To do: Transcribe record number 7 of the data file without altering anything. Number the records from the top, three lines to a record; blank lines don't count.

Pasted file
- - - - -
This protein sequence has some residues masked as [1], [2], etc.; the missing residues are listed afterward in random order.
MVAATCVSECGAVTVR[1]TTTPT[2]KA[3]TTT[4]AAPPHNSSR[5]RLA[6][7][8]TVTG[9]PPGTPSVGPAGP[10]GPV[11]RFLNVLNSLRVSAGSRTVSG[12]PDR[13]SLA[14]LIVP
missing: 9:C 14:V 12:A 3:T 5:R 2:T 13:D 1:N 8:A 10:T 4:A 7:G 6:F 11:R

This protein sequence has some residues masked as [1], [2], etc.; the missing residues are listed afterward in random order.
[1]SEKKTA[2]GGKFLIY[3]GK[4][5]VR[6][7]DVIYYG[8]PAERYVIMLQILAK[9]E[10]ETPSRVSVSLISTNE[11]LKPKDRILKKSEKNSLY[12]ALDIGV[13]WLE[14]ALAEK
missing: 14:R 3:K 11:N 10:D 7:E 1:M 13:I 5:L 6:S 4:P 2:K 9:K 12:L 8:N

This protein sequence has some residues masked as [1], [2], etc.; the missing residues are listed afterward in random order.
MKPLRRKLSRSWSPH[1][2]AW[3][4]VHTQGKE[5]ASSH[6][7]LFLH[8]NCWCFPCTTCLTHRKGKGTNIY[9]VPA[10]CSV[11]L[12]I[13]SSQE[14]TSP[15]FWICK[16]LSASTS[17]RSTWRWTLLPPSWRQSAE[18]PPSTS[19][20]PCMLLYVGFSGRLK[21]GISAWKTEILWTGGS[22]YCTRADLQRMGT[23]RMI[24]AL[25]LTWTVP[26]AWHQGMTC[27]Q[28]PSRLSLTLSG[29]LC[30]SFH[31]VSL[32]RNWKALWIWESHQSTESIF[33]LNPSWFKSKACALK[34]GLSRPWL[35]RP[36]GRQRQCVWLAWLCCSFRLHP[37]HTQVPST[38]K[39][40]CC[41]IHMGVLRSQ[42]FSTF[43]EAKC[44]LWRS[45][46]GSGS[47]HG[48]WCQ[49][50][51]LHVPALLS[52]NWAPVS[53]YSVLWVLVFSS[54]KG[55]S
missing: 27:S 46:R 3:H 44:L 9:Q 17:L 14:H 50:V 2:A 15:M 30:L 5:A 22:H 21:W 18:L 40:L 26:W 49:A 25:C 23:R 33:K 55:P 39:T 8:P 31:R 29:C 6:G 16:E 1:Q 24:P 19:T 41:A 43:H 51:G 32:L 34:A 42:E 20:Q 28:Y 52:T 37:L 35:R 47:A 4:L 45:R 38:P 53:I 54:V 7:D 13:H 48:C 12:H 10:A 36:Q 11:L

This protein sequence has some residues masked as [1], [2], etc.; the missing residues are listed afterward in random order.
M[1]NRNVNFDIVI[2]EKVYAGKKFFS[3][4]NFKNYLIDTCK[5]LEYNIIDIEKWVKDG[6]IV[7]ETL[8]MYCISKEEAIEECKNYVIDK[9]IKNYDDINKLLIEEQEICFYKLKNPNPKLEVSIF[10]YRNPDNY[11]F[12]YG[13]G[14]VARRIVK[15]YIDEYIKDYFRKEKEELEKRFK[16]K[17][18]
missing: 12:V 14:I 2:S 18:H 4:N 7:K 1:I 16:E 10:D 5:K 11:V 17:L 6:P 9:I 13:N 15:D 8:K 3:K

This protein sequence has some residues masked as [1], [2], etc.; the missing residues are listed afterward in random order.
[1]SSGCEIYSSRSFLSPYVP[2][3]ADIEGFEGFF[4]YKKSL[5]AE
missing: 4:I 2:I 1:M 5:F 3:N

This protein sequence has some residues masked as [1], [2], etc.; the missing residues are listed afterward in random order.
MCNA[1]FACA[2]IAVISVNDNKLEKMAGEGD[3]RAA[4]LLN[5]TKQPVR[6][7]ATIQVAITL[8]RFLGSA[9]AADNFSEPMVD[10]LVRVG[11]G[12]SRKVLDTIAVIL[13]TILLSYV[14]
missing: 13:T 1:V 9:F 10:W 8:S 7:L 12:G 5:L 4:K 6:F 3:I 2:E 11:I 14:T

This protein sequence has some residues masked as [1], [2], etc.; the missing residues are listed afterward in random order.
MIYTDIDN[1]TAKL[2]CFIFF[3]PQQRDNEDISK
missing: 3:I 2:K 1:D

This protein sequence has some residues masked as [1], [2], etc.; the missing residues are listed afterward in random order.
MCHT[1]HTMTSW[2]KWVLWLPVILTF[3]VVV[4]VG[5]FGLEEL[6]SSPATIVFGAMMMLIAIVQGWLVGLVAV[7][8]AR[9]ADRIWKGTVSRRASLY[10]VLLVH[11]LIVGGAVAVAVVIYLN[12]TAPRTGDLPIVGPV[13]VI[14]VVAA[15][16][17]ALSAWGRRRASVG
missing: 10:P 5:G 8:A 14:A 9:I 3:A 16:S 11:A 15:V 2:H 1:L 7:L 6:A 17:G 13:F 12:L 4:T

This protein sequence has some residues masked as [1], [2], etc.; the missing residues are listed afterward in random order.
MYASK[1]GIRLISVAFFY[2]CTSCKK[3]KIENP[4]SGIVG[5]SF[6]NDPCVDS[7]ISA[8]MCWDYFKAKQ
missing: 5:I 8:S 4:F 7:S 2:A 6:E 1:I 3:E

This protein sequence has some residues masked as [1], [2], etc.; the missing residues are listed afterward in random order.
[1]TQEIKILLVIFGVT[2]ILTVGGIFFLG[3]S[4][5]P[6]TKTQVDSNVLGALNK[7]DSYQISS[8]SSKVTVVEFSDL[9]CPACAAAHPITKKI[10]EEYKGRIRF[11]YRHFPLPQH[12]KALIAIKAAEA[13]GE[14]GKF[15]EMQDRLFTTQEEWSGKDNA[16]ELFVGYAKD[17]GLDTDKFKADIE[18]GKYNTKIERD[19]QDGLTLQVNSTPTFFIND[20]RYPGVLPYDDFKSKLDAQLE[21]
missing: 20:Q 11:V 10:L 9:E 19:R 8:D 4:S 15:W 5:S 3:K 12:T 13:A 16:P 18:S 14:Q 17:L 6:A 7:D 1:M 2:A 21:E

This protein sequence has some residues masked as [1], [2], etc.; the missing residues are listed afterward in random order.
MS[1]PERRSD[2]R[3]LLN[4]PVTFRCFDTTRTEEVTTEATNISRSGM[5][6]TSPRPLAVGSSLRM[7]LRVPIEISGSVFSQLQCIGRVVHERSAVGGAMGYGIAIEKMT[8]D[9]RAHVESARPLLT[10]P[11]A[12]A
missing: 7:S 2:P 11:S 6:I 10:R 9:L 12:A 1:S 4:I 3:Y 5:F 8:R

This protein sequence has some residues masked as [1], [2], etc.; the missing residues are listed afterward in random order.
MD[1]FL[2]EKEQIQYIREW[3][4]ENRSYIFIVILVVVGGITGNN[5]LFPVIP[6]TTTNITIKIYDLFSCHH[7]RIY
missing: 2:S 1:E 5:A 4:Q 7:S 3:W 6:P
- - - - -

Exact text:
This protein sequence has some residues masked as [1], [2], etc.; the missing residues are listed afterward in random order.
MIYTDIDN[1]TAKL[2]CFIFF[3]PQQRDNEDISK
missing: 3:I 2:K 1:D